Review: Madame Butterfly
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New Zealand Opera's production of Puccini's Madame Butterfly opened in Auckland on Thursday and played to an almost full house at the newly refurbished ASB Theatre in the Aotea Centre.
You probably know the story - the philandering Benjamin Franklin Pinkerton, US Navy, finding himself in Nagasaki, takes a wife, the completely naive and trusting Butterfly. Ignoring the warnings of the local US consul, he settles down to very temporary conjugal bliss and then leaves, seemingly never to return. Butterfly, disowned by her family, remains convinced that he will return one fine day. Pinkerton does return after three years but with his American wife. What he doesn't know is that Butterfy bore him a son. He can't bring himself to see her again and in the shame of it, Butterfly commits suicide, preferring to die with honour than live with dishonour.
Simply put, this production is visually and musically fantastic and a must-see. Kiwi opera fans in Auckland get to see it this week and next, and Wellington fans will see it in May.
Antoinette Halloran is a vocally powerful and captivating Butterfly and the star of this production. The role demands a full set of strong un-Japanese emotions and she conveys the delicate naivete, the misguided hopefulness and the brokenheartedness extremely well, especially in the aria One Beautiful Day. She works and sings very well with the rest of the cast and her duets with Pinkteron and Suzuki are true highlights.
Lucy Schaufer plays the role of Suzuki, Butterfly's loyal maidservant. For me, Schaufer is the most accomplished artist in the production. She calls herself a singing actor and she is certainly that with exceptional stage awareness and Japanese cultural mannerisms perfectly executed - something she learned from living in Japan as a youngster. Her knowledge of the role is clearly deep, having been in several productions most recently in Houston and of all the cast she is the most comfortable in a kimono.
Peter Savidge's Sharpless is perhaps a bit more British consul than American. Dapper in a cream suite and panama hat and vocally strong, he is caught between a rock and a hard place thanks to Pinkerton's departure, and conveys the dilemma he faces as a diplomat would in a rich baritone.
Piero Pretti as Pinkerton is well voiced musically, if a little wooden in the acting department. This may have been a deliberate touch from director Kate Cherry who chose to emphasise the roles of Butterfly, Suzuki and Sharpless most of all. Nonetheless, his singing in Act One is strong and a pleasure to listen to. There's only one problem in the casting. Pretti is not "tall and strong" as Butterfly says. There were a couple of stifled guffaws in the audience at that point.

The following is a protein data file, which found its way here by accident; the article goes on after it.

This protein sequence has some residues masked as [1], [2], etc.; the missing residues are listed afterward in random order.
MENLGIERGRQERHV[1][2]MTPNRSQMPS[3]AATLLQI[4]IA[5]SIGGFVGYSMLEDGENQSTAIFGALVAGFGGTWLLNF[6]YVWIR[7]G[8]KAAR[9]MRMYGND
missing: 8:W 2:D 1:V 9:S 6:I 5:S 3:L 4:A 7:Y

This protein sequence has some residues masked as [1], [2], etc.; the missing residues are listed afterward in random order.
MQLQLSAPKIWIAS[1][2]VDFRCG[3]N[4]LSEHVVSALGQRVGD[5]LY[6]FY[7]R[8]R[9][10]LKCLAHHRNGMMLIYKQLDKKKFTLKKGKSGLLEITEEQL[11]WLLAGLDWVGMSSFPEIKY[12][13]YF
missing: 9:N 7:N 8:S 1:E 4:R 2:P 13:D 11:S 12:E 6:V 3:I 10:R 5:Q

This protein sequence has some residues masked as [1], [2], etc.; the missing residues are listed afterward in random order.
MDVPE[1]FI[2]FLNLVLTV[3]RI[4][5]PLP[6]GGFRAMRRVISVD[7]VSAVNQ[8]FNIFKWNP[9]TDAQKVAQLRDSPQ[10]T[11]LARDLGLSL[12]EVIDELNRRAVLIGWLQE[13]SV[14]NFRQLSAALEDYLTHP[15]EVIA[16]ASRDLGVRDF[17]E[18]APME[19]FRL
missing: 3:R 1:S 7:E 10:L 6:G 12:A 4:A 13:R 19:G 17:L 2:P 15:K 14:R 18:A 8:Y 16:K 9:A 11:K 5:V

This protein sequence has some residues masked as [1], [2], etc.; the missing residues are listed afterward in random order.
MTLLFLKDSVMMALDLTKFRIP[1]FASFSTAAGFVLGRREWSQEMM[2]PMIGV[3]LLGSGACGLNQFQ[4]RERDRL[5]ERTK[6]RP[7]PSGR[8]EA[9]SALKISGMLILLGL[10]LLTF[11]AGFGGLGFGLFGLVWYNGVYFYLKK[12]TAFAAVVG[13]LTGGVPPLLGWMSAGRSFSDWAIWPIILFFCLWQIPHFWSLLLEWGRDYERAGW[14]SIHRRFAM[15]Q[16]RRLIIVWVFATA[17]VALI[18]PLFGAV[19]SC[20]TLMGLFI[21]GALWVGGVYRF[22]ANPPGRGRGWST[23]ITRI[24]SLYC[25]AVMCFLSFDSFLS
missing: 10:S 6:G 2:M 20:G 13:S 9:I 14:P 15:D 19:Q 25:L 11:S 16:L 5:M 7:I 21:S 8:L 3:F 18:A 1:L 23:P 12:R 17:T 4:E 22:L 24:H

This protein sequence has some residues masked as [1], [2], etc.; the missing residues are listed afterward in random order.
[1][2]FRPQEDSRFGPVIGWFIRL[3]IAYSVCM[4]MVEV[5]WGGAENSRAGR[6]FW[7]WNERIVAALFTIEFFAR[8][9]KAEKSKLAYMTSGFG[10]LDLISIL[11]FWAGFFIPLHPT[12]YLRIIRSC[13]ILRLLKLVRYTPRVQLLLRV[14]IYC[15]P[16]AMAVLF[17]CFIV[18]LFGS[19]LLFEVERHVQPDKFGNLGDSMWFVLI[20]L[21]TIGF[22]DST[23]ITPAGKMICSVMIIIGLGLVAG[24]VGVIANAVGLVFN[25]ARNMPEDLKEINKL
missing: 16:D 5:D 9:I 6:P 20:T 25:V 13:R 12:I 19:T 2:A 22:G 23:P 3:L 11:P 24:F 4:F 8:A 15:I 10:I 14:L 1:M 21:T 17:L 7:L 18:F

James Benjamin Rogers cuts a dapper figure as Goro, the busybody fixer in his half-Japanese, half-Saville Row costume. In a production with strong leads, he is a bit overshadowed which is a pity. The rest of the cast and chorus nicely complement the major roles.
The sets are of the high standard we have come to expect from recent New Zealand Opera productions - the action is concentrated around a 'cube' of tatami mats and surrounded by shoji screens which can enclose and widen the immediate setting as required. A lot of thought has gone into spatial awareness and this works.
Most of all, Matt Scott's lighting design is superb and takes the production from the ordinary to the sublime. It is exemplified in the duet between Cio-Cio-san and Pinkerton at the end of Act One with lanterns descending from the heavens as they sing. The vast majority of the costumes designed by Christina Smith are very good and Japanese in style. It is a hard line between keeping with an authentic look and not making it into something like The Mikado and for the most part the balance is achieved.
Swedish conductor Tobias Ringborn's reputation in the opera pit is growing and he conducts expressively and with passion. He asked much of the Auckland Philharmonia and the orchestra rewarded maestro and the audience with some luscious sounds throughout the evening, a delight to listen to.
Overall, director Kate Cherry, the cast and NZ Opera can be well pleased with their efforts. You won't be disappointed!
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